During his career of almost 50 years, Riney developed advertising around the notion that understatement sold better than overstatement, and any conclusions about a product were better left to the audience. He also pushed against advertising that was intrusive or insulting, and he wasn't ashamed of ads that made people laugh or cry.
His first major campaigns helped legitimize wines from the E.&J. Gallo Winery with elegant spots featuring high production values. He also revolutionized the car-selling business by personifying General Motors' Saturn brand.
Part of pop cultureRiney even contributed to pop culture: One of his early clients, a local bank called Crocker Bank, wanted to attract a younger clientele. Riney developed a wedding spot and commissioned a song that later became the Carpenters' hit "We've Only Just Begun." Other classics on his reel included work for Henry Weinhard beer.
Once called "the Paul Bunyan of advertising," Riney also worked for Republican political candidates and in the 1980s was part of the so-called Tuesday Team, a group of admen working on Ronald Reagan's campaign. His "Bear in the Woods" spot, which subtly compared the Russian communists to a bear in the woods that some declined to see, and his "Morning in America" campaign for Reagan are political classics.
Riney, moreover, was a recognized voice-over talent. His sonorous, gravelly yet homespun tones were featured in hundreds of commercials, not just those produced by his own shop.
Hal Riney was born in Washington state and began working in advertising in 1956 as a marketing trainee at BBDO, San Francisco. Ten years later, he was promoted to exec VP-creative director. He switched in 1972 to San Francisco shop Botsford Ketchum but four years later took a job opening Ogilvy & Mather's San Francisco office. He set up shop as Hal Riney & Partners in 1985 and the following year bought the remaining 40% of the agency from Ogilvy to become an independent.
Stunned DetroitAlthough his work was becoming famous, the big coup came when Riney stunned the Detroit ad world by snagging the Saturn account. Riney won the pitch with a beautifully produced spot about spring in Spring Hill, a reference to the Tennessee town where the new Saturn plant would be built, and developed the brand's tagline: "Different kind of company. Different kind of car."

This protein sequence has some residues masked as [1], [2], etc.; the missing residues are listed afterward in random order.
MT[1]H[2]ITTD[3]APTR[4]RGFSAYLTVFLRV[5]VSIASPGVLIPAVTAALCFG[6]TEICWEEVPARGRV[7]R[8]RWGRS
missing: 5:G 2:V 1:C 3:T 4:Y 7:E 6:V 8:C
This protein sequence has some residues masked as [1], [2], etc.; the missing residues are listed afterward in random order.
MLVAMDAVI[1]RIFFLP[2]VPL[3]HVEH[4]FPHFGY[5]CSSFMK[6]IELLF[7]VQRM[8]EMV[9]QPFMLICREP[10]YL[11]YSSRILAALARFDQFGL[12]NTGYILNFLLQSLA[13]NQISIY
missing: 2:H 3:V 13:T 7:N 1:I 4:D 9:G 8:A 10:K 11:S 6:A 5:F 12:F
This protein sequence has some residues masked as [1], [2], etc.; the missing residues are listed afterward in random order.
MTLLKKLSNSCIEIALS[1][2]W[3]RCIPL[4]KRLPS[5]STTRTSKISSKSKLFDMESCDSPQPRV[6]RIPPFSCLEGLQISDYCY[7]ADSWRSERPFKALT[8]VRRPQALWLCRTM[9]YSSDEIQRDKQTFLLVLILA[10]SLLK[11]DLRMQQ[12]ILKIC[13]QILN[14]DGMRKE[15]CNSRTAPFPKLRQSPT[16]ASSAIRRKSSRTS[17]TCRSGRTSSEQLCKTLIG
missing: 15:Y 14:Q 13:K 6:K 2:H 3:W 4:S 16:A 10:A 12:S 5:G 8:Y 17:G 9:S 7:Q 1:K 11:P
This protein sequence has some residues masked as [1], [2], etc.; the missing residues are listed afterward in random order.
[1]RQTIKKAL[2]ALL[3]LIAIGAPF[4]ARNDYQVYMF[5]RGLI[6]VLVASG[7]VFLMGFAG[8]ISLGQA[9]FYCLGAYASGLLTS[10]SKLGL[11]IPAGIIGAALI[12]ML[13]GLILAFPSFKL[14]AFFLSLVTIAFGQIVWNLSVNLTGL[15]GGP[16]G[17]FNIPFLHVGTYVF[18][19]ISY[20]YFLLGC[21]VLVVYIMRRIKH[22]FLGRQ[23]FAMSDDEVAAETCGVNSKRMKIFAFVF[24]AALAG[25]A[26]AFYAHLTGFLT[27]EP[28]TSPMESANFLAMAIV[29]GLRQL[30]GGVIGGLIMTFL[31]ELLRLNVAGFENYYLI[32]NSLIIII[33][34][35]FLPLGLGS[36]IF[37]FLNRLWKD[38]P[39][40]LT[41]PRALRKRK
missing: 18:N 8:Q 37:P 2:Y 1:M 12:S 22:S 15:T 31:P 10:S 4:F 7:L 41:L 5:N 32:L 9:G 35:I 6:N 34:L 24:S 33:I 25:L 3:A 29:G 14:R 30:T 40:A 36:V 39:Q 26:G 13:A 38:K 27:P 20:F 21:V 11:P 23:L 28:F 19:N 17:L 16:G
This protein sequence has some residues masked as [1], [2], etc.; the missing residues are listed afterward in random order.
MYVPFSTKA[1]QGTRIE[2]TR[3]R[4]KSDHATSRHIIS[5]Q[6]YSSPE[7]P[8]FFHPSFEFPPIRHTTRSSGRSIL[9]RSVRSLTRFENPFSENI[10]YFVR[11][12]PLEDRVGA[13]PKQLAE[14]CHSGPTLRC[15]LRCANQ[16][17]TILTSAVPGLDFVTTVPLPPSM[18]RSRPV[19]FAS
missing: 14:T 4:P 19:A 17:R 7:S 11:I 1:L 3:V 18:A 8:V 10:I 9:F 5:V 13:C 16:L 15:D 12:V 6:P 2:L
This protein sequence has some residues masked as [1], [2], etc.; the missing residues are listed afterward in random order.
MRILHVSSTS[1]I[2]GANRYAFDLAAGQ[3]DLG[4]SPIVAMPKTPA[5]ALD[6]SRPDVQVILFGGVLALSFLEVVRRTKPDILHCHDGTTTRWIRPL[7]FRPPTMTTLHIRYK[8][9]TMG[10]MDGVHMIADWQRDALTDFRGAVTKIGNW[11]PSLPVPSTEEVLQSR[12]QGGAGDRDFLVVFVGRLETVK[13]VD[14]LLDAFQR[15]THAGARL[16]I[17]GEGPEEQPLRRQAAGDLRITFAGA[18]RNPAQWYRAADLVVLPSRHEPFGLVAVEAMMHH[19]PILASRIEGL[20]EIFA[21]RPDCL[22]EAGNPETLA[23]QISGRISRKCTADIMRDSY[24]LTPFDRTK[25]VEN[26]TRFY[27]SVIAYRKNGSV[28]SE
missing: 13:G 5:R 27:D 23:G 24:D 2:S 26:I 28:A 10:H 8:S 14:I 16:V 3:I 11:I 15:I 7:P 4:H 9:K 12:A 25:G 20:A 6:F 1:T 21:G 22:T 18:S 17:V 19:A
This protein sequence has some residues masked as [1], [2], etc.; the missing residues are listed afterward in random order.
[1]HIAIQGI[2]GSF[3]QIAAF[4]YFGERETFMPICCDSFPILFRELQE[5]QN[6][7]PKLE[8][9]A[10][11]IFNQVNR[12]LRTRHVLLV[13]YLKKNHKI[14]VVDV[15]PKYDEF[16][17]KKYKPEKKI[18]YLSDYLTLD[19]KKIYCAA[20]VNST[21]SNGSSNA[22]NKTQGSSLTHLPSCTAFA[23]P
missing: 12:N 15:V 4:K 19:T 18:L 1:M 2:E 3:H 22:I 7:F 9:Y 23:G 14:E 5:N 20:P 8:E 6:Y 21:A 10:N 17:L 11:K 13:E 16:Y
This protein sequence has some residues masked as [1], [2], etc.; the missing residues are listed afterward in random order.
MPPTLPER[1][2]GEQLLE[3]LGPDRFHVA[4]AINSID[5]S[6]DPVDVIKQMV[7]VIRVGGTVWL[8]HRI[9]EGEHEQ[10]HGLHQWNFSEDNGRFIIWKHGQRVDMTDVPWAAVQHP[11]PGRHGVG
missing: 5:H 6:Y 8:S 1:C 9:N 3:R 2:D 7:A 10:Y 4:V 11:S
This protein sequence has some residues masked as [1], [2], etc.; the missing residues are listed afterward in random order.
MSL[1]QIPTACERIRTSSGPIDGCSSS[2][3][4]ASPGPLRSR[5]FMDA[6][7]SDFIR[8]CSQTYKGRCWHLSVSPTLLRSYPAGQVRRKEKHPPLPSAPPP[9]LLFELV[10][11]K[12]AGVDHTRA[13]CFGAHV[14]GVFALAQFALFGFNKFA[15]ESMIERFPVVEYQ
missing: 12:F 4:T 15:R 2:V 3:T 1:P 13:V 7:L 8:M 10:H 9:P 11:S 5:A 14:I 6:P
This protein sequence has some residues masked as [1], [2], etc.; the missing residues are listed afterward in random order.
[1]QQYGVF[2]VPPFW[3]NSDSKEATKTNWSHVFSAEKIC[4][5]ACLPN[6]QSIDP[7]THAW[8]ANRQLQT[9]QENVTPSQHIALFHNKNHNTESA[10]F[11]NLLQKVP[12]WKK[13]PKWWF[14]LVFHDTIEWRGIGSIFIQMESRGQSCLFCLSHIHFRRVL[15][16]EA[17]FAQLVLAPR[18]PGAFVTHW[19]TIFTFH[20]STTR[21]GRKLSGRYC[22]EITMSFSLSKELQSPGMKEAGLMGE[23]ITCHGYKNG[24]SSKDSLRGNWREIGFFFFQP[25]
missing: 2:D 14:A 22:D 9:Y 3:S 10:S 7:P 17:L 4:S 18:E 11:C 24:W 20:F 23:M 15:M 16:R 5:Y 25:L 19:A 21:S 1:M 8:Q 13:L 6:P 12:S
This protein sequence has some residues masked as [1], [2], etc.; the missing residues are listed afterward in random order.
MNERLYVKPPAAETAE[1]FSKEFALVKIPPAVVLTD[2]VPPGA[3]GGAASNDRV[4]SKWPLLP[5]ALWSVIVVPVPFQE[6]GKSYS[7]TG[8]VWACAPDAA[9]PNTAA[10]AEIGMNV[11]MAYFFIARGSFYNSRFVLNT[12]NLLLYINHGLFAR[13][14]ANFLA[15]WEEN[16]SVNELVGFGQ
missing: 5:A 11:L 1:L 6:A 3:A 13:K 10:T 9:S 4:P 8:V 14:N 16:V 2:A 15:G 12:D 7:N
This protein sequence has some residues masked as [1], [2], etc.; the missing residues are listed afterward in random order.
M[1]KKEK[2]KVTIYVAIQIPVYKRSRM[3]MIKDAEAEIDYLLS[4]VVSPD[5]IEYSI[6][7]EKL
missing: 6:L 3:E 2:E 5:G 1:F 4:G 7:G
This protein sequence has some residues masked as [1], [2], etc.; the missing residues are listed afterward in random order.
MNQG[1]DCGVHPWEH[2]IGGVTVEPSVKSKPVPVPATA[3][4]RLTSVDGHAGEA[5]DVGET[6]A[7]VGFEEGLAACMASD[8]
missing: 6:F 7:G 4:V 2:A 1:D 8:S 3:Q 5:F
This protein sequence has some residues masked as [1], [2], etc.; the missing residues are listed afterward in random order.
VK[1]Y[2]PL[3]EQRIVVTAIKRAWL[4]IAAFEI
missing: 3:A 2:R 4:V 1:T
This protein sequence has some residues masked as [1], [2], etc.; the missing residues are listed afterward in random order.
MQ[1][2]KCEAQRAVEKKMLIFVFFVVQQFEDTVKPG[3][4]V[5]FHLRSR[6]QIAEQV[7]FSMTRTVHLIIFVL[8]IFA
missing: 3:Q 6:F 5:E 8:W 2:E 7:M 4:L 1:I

Beyond the ad's creativity, the campaign developed the standard for integrated campaigns. His work for Saturn included letters sent to car buyers, all written in the same folksy tone that permeated the TV spots. That campaign won him Advertising Age's Agency of the Year award in 1993.
Riney worked exclusively in San Francisco, and his work and agency brought the city to the national stage. More than two dozen agencies trace their roots to Riney, including Goodby, Silverstein & Partners and digital shop AKQA. David Verklin, now Carat America CEO, worked as a media director for Riney.
"Although admitting his own difficulty in managing people, he recognized that he could create an environment that would foster the best possible work by being constantly vigilant about the work and not the process," Jim Magill, a former Riney executive now with Sapient, said in documents backing Riney's nomination to the American Advertising Federation Advertising Hall of Fame.
"Many account people in the '80s would say he was the first American account planner because he intuitively sought out not only the answers to all the dynamics of each advertising issue from both the consumer's point of view and the company's perspective, but distilled complex issues down to simplistic statements," Magill said.
Over the years, Riney's ad style, what became known as a Rineyesque spot, proved to be both a blessing and a curse for the agency. After going through several general managers, Riney partnered with Scott Marshall, who succeeded in selling the shop to Publicis Groupe. In May 2002, Riney stepped down from his active role at Publicis & Hal Riney Advertising and became chairman emeritus.
Regretted losing nameAlthough he talked about opening another shop, he always regretted losing his name to another agency. In fact, last year, when his legacy agency talked about renaming the shop simply "Riney," Riney wrote to Advertising Age: "Frankly, I think these sorts of things work much better when the person whose name they're using is dead. I mean, it's a whole lot to easier to attribute all kinds of proprietary, handed-down wisdom to dead people, i.e., Burnett, Bernbach, Ogilvy, et al.
"But I'm not sure it works as well when the real legendary advertising savant is simply no longer with organization but still sitting on his butt 10 or 15 blocks away. I mean, if anyone wants to know what I think about building brands, they don't have to call a company just because it's got my name on it. Hell, they can still just pick up the phone and ask me."
One of Riney's more publicized adventures began in the spring of 1982 when he was held hostage for three days aboard a hijacked airline in Honduras. "I just opened the goddam emergency hatch, jumped out and ran like hell," he told the San Francisco Chronicle at the time. "I zig-zagged while I ran, expecting shots that never came."
Riney is survived by his wife, Elizabeth Sutherland Riney, and two children from a previous marriage, Benjamin, 21, and Samantha, 19. His ashes will be spread at Mount St. Helens, Wash., where he grew up and loved to fish and hike, Elizabeth Riney said. A wake celebrating his life is being planned to take place in about a month.